Doubling A Cannoli Cake Recipe -- Help Please????

Baking By JGMB Updated 19 Apr 2011 , 4:27pm by JGMB

JGMB Posted 16 Apr 2011 , 12:16pm
post #1 of 14

I need to make a Cannoli Cake to feed 32 people. I've never made one before, but found a recipe on the internet that feeds 16. It's a 10-inch round.

Should I make 2 10" rounds and stack them to make a taller cake that you'd just cut into smaller slices, or should I use a bigger pan to begin with?

Oh, and can I say that I've never even seen or tasted a cannoli cake either??? So, I hope I'm not in over my head! TIA icon_razz.gif

13 replies
whisperingmadcow Posted 16 Apr 2011 , 12:58pm
post #2 of 14

I would double the length of the cake, not the height. If you double the height, you will end up with 16 really tall slices.

I am not sure on the design, but maybe you could make a tiered cake or a sheet cake?

Hope that helps!

ashleyb4 Posted 16 Apr 2011 , 1:52pm
post #3 of 14

They are cutting some big slices! A 10 inch round is about 38 servings

http://www.wilton.com/wedding/wedding-cakes/wedding-cake-data.cfm

If they want bigger servings than standard (which is plenty), then I would double the recipe and make a 6in and 8in, tiered. Traditional Cannoli cake is DELICIOUS!!!! Are u using a recipe with alcohol?

LindaF144a Posted 16 Apr 2011 , 3:12pm
post #4 of 14
Quote:
Originally Posted by JGMB

I need to make a Cannoli Cake to feed 32 people. I've never made one before, but found a recipe on the internet that feeds 16. It's a 10-inch round.

Should I make 2 10" rounds and stack them to make a taller cake that you'd just cut into smaller slices, or should I use a bigger pan to begin with?

Oh, and can I say that I've never even seen or tasted a cannoli cake either??? So, I hope I'm not in over my head! TIA icon_razz.gif




Where did you find the recipe? I've never heard of a cannoli cake.

ashleyb4 Posted 16 Apr 2011 , 3:17pm
post #5 of 14

Check out the deliciousness...

http://www.food.com/recipe/cannoli-cake-126279

JGMB Posted 16 Apr 2011 , 3:26pm
post #6 of 14

Honestly, I'd never heard of one either until our alderman called to ask for one for Monday's city council meeting!

I just decided maybe I'd better give it a test run, since I found the recipe online. There's one 10" round in the oven right now. That way, I can decide whether to go vertical with it when I double it, or make it in a rectangular pan.

I'll keep you posted!

And, Ashley B4, it says you can use orange liqueur or OJ. Which would you recommend?

ashleyb4 Posted 16 Apr 2011 , 3:32pm
post #7 of 14

Traditionally it is orange liqueur. With it being for a council meeting... I'm not so sure. I'd ask the alderman which he would prefer.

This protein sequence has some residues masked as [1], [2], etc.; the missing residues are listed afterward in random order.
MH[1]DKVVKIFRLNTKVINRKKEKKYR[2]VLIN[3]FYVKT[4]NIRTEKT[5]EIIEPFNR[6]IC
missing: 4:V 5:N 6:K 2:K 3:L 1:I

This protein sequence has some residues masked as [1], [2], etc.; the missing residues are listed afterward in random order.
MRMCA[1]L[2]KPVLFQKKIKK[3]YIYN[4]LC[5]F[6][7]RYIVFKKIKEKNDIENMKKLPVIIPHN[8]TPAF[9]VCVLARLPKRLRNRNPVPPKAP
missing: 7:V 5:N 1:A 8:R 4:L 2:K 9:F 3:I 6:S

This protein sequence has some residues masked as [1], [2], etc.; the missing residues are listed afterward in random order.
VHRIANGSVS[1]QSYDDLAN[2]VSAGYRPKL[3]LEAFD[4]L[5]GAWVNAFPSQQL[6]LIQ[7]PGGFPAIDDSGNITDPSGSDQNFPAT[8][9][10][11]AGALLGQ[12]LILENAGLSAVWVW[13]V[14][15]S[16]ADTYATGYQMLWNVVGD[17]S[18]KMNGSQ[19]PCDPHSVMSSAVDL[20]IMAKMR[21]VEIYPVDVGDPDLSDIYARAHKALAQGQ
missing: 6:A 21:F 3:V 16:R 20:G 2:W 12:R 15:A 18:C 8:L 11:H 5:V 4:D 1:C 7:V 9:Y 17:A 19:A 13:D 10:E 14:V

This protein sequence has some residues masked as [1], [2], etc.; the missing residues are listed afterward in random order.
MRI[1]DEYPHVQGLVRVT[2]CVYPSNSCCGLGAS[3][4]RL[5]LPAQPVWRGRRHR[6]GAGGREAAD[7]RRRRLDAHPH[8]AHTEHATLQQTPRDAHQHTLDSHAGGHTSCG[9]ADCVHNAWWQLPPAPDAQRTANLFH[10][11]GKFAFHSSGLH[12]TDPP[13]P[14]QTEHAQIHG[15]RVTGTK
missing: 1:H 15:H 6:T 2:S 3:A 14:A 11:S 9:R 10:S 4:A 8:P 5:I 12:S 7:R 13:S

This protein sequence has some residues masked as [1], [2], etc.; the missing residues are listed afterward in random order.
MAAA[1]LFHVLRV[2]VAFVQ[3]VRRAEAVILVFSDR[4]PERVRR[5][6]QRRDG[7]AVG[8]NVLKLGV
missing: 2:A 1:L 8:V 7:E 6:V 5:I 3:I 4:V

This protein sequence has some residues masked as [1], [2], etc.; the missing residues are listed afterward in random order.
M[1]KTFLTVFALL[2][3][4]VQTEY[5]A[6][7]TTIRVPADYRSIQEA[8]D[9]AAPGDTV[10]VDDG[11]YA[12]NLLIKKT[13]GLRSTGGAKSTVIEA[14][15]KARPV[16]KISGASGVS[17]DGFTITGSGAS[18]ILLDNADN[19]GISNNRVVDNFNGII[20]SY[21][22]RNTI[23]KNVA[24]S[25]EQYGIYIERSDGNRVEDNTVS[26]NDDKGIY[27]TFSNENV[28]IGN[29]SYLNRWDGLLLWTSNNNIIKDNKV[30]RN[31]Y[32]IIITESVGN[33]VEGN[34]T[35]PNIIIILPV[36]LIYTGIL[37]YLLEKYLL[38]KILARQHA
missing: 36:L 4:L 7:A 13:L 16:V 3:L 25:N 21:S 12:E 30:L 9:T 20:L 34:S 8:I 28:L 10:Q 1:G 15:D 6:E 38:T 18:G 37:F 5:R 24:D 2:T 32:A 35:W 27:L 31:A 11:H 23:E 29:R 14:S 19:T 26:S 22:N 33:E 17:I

LindaF144a Posted 16 Apr 2011 , 3:47pm
post #8 of 14

So, it's a cake with cannoli filling, not a cake with cannoli pastry cream incorporated into the cake.

Two different things to me. One is a cake with a filling just like any other layered cake. Why is a cannoli cake different than a layered cake? Am I missing something?

JGMB Posted 16 Apr 2011 , 4:05pm
post #9 of 14

Linda, it's the ricotta/chocolate chip filling that earns it the title of "Cannoli Cake". Otherwise, if you filled it with BC or something, it would just be a layer cake.

LindaF144a Posted 16 Apr 2011 , 4:10pm
post #10 of 14

Okay, I see.

Although to me a layer cake can be filled with anything you want, it doesn't have to be BC. But that is just how I describe it. I'll know when one talks about a cannoli cake that it is not baked with the cannoli cream.

Thanks for the clarification.

ashleyb4 Posted 16 Apr 2011 , 4:11pm
post #11 of 14

A cannoli cake is a traditional Italian dessert, originally called Cassata Cake. The layers are vanilla cake, brushed with Grand Marnier, and filled with a ricotta/mascarpone cannoli filling. Frosting is a light whipped butter based. Of course there are variations, but this is the "original". I've had it with just the cannoli cream filling, but the orange flavor gives it that little oomph.

JGMB Posted 18 Apr 2011 , 1:37am
post #12 of 14

Okay, it's made and in the frig! I ended up making the sponge cake in a 9x13" pan. The filling tasted good, but had a strange mouth feel to me. The frosting was to die for -- I could've eaten the whole bowl!!!

Now, I just hope it gets firm enough to allow for delivery time and a short council meeting and that it won't be runny by the time it's cut and served.

I tried to attach a photo here, but it wouldn't work. The cake looks like a nice, billowy cloud topped with chocolate shavings. icon_smile.gif

JGMB Posted 19 Apr 2011 , 12:26am
post #13 of 14

I just delivered the cake and the guy seemed happy with it. He popped it into his office frig until after the Council Meeting. I offered to stay around and serve it, but he said that wasn't necessary. I was a little disappointed, as I wanted to taste it myself and, also, to see if it was well received by the crowd. Oh, well, at least I left with a $75 check in hand for my favorite charity!! Here's the link to the photo: http://cakecentral.com/gallery/2008658

JGMB Posted 19 Apr 2011 , 4:27pm
post #14 of 14

Okay, this is my last writing about this, I promise!!!

I was just sooooo worried that this cake was going to be runny or yucky and that I'd have to be embarrassed.

I just got an unsolicited e-mail from someone who attended the meeting and she said people RAVED about the cake, asked who made it, etc. She said they even talked about promoting my charity baking on the city's website.

I'm so relieved!!!!!!!!!!!!!!!!! thumbs_up.gif

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